As such the air springs are tucked up against the fender and make access harder than on ’92 and later models.  I couldn’t see a way to do it without removing the fenders – but then I didn’t have Pierce’s nifty tools either.  I removed the fenders and took the opportunity to clean up, repaint and caulk the areas that difficult to get to with the fenders in place.  Yes, the trim piece is a bummer.  They do sell silicone remover at home improvement stores but it just weakens it – doesn’t really remove it. John & Tina Fitzgerald 1991 U300

Nearly three years ago I had a leak in the passenger side front, front bag.  I remember blocking off that line and drove several miles with the one bag holding that corner.  I took the fender off to get at the work that needing doing…  So add some good silicone to your supplies.  And spray painted the wheel area since it was open.  The bag change is not a tough job. Lewis Anderson 1996 U270 36′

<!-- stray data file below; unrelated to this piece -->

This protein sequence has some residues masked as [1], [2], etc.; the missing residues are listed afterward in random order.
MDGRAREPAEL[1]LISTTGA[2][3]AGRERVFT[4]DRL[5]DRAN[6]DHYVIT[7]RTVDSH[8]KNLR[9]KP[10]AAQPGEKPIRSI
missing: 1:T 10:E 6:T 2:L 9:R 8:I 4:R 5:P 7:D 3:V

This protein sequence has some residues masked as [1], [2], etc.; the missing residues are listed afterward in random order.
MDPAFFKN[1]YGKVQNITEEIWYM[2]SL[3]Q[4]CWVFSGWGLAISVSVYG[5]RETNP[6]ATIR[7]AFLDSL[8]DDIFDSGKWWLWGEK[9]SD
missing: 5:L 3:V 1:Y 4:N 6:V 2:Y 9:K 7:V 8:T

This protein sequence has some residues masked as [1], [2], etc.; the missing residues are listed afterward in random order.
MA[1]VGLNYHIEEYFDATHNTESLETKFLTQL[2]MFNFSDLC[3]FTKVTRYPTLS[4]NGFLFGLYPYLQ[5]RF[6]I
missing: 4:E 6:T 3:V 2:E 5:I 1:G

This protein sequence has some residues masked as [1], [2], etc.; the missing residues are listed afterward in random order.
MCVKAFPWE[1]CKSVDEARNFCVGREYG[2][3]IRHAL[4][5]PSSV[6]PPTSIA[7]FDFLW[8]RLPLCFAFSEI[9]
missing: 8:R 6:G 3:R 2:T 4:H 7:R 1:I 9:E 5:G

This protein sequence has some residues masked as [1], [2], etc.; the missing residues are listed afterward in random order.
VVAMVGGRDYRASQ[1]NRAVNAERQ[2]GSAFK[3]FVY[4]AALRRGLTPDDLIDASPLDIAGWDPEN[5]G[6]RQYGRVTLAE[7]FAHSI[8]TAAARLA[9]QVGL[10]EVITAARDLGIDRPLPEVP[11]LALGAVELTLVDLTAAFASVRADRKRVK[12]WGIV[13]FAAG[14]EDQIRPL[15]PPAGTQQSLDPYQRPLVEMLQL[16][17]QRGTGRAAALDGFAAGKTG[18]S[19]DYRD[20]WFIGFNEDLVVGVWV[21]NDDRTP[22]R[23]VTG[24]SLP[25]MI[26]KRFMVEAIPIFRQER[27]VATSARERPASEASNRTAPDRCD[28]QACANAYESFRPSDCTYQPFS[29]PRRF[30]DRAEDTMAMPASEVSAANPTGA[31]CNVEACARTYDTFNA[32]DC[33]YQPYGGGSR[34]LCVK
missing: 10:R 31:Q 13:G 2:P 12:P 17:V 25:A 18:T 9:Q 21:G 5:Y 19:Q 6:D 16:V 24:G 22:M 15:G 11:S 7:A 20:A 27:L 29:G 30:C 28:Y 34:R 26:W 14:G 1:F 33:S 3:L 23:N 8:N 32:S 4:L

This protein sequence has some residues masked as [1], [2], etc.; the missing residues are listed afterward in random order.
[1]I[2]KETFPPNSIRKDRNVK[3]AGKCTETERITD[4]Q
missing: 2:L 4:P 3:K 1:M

I got around to the airbag replacement today. It turned out to be harder than I thought.

First, I plugged the air line to the leaking bag hoping the remaining bag could lift the right rear so I could place blocks under the frame rails, no dice.
I had to use my smallest bottle jack (2 ton)between the frame members and try and raise the frame enough to get the bag in and out. The jack strained but got me about 7″ to work with and wood blocks between the frame rails.